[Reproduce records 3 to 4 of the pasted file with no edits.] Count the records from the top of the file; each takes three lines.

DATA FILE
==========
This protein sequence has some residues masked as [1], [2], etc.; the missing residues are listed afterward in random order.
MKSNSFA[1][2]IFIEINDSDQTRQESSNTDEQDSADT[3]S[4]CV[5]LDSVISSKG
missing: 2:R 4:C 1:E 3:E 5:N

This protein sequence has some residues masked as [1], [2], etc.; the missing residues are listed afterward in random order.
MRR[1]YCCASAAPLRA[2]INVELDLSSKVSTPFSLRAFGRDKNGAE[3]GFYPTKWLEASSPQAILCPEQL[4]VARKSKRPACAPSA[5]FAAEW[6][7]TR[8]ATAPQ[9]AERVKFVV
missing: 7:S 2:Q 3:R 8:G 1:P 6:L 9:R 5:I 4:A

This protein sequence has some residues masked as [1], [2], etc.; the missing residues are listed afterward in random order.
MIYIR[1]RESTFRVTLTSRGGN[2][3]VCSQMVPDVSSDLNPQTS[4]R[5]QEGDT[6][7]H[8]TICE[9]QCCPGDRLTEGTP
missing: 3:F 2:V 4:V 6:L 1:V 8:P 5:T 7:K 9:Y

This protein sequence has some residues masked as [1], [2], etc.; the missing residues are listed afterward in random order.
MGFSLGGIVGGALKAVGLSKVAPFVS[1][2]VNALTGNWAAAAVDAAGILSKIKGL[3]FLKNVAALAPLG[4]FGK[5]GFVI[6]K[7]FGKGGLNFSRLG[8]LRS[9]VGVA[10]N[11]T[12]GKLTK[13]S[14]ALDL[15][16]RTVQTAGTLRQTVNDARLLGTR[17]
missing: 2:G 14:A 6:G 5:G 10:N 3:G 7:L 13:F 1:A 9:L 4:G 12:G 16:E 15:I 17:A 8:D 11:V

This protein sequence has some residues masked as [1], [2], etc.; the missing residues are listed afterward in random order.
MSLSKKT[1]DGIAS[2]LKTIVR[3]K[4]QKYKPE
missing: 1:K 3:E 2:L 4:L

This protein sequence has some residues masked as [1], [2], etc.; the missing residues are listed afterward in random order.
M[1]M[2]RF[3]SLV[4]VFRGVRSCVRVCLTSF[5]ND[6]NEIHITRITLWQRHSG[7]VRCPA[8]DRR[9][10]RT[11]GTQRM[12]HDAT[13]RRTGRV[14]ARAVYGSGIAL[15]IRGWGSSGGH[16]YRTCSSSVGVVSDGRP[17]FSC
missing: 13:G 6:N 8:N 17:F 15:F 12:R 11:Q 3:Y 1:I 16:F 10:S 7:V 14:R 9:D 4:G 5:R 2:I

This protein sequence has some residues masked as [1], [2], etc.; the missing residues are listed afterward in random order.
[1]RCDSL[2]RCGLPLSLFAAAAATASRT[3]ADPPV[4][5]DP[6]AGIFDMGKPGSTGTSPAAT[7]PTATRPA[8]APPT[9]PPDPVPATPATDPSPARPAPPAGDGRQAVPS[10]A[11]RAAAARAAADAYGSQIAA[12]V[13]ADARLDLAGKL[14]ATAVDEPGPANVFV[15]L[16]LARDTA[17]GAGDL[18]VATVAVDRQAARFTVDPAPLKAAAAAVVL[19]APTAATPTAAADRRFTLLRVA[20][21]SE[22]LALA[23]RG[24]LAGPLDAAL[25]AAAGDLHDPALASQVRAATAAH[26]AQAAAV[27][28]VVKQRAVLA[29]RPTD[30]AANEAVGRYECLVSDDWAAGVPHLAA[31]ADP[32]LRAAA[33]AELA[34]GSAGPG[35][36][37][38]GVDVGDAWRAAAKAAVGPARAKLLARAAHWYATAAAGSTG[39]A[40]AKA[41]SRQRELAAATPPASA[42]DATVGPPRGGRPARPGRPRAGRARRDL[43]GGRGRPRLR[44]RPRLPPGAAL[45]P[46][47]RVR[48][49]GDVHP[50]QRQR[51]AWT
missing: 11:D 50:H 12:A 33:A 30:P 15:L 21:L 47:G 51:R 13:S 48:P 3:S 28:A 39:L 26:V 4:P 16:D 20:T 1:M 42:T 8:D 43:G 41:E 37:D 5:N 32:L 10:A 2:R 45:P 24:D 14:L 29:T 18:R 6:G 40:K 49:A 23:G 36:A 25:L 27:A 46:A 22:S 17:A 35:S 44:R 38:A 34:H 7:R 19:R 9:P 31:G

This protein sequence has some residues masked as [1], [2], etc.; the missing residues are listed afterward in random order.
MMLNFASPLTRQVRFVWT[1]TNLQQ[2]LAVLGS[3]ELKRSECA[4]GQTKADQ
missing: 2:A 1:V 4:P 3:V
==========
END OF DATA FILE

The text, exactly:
This protein sequence has some residues masked as [1], [2], etc.; the missing residues are listed afterward in random order.
MIYIR[1]RESTFRVTLTSRGGN[2][3]VCSQMVPDVSSDLNPQTS[4]R[5]QEGDT[6][7]H[8]TICE[9]QCCPGDRLTEGTP
missing: 3:F 2:V 4:V 6:L 1:V 8:P 5:T 7:K 9:Y

This protein sequence has some residues masked as [1], [2], etc.; the missing residues are listed afterward in random order.
MGFSLGGIVGGALKAVGLSKVAPFVS[1][2]VNALTGNWAAAAVDAAGILSKIKGL[3]FLKNVAALAPLG[4]FGK[5]GFVI[6]K[7]FGKGGLNFSRLG[8]LRS[9]VGVA[10]N[11]T[12]GKLTK[13]S[14]ALDL[15][16]RTVQTAGTLRQTVNDARLLGTR[17]
missing: 2:G 14:A 6:G 5:G 10:N 3:G 7:L 13:F 1:A 9:L 4:G 12:G 16:E 15:I 17:A 8:D 11:V